OK, admit it: The main thing you know about Namibia is that it’s a country in Africa where rich white celebrities like to go to steal adopt poor black babies. You might also know that they have the highest rate of income inequality in the world. But you probably didn’t know that they make some surprisingly decent beer there.
Actually, it shouldn’t be that surprising, considering that the country was a German colony known as German South-West Africa from 1884 to 1915, and there are still roughly 30,000 Germans living there. Still, given the generally poor quality of most well-known African lagers, such as Kenya’s Tusker and South Africa’s Castle, I wasn’t expecting to be that impressed by the four beers from Namibia Breweries that were passed on to me by the folks at Roland + Russell a while back.
I’d actually already tried one of them a few years ago when a friend shared a bottle of the flagship Windhoek Lager (named for Namibia’s capital city, and location of the brewery) at a tasting session. It had been brought back to him by a girl who was his girlfriend when she left for Africa, but his ex-girlfriend when she returned (her choice, not his), so I think he was glad to be rid of it. It wasn’t very good, although I suspected at the time that the green bottle was the primary reason for that, as it was stale and slightly skunked.
This time around, I shared my own bottle with a couple of other friends at a recent tasting night. Funnily enough, the friend who shared the first bottle with me was also there, along with his current girlfriend (now fiancée). He didn’t drink any of this new bottle, but the rest of us did, and it wasn’t much better than the last time.
A slight step up is Tafel Lager. Thanks to the brown bottle, it lacked the skunky character of Windhoek Lager, but it’s otherwise a solidly mainstream lager with a clean and balanced flavour. Probably a nice choice under the hot African sun, but not too impressive otherwise.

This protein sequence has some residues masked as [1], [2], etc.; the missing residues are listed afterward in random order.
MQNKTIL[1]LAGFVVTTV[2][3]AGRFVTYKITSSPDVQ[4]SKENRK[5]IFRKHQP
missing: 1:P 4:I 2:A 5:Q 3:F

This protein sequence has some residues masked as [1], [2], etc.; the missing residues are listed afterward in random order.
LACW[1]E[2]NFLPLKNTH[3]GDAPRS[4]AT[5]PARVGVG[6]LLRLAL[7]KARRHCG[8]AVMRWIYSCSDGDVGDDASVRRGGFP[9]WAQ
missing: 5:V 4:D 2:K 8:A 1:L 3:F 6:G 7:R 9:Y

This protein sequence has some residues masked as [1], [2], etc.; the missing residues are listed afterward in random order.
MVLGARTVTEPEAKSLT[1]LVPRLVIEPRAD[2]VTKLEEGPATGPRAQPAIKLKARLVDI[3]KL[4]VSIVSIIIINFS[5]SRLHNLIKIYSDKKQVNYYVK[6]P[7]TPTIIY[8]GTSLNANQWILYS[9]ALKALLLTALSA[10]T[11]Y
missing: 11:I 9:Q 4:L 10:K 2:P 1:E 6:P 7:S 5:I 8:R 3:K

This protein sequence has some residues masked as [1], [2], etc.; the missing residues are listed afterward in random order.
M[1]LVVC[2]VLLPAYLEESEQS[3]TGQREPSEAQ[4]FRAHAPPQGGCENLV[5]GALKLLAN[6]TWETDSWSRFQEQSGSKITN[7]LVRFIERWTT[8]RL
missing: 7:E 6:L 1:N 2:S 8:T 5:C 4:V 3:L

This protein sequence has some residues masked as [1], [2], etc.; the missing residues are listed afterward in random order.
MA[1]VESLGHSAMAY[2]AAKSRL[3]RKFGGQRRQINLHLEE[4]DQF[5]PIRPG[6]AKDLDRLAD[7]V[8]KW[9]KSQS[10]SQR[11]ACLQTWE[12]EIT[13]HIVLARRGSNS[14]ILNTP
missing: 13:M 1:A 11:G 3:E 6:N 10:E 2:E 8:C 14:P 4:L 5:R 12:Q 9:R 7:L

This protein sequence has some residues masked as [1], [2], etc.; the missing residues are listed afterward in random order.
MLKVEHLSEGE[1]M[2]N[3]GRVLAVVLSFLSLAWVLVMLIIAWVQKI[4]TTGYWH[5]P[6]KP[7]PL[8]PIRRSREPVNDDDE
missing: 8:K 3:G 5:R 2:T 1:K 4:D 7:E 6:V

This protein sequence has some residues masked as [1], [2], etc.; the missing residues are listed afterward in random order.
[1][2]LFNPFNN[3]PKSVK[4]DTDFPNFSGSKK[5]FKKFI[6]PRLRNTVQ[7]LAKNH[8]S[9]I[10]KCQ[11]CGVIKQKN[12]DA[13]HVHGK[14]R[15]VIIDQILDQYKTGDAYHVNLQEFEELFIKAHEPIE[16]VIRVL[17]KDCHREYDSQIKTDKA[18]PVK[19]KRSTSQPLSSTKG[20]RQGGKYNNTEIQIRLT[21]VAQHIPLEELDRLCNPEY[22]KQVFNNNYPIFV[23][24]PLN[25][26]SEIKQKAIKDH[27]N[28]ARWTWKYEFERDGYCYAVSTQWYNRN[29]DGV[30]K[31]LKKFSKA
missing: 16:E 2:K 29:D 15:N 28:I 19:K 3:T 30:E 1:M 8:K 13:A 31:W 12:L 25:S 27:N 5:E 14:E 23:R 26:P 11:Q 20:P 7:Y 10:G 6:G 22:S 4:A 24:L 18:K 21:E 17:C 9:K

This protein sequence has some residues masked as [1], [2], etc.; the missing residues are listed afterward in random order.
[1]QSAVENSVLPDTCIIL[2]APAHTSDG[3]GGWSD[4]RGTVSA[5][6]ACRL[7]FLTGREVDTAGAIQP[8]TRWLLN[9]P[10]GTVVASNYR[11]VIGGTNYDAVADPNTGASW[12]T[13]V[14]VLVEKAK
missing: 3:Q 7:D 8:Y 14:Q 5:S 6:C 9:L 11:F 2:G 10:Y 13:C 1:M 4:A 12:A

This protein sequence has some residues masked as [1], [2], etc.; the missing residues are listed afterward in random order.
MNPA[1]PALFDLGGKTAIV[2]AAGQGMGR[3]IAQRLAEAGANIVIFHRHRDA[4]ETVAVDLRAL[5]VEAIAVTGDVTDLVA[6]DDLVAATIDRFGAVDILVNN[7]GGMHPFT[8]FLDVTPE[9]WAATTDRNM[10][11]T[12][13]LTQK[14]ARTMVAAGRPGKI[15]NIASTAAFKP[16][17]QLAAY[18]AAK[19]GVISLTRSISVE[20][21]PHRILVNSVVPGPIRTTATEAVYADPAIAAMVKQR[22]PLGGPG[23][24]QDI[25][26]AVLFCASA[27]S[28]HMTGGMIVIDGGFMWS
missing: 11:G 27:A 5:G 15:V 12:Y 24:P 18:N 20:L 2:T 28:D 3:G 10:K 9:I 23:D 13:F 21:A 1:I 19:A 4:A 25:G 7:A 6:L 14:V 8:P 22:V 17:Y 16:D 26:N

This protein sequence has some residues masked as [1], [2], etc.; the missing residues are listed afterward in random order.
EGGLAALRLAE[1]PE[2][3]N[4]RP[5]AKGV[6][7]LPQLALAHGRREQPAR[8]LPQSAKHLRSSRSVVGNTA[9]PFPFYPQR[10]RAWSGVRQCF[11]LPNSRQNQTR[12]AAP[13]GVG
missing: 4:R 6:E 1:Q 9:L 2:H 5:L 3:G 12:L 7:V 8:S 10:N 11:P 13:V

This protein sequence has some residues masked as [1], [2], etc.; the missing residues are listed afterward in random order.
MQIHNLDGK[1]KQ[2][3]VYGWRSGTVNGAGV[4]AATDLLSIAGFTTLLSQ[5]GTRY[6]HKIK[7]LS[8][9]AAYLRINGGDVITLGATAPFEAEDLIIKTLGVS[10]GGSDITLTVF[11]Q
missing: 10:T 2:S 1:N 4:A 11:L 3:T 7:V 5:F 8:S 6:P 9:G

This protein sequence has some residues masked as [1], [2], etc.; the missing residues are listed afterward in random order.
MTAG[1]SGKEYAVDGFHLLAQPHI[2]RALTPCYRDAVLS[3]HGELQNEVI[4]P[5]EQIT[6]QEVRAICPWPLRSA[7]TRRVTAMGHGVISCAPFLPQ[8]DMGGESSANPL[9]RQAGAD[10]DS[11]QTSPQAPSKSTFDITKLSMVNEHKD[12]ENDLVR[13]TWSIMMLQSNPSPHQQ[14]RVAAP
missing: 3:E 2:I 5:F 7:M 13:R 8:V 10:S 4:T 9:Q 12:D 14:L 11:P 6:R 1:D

I got a bit more aroma and flavour off the Windhoek Special, which was also the strongest of the lot at 5% versus the 4% of the others. The malt had a pleasant note of honey to it, and the light but discernible hops in the finish had a slightly grassy and herbal character that gave a hint of the brewery’s German heritage.
That heritage is even more evident in the last of the four, Windhoek Draught. I normally have an instant disdain for bottled or canned beers that are branded “Draught”, but I’ll set that prejudice aside in this case, as this beer turned out to be a very respectable take on an easy drinking European-style lager. It had the freshest flavour of the bunch – most likely due to it being canned rather than bottled – and while the malt profile was quite similar to the others, the hops had a more prominent floral note that was really enjoyable. If I was given this in a blind tasting and told it was from Germany, I wouldn’t have any problem believing it.
From what I’ve been able to gather, it appears that Namibia Breweries is the only active brewing concern in the country, having been formed by the merger of several breweries in 1920, and another in 1967. And as you’d expect from a warm weather brewery, they don’t veer much from the “crisp, clean lager” formula – the only exception seems to be a well-rated Urbock which I must admit I’m very curious to try. But it’s nice to see that they’ve stuck with the traditional German brewing standards even though it’s been nearly a century since they were a colony, and that the celebs have something decent to drink when they’re over there hunting for new children.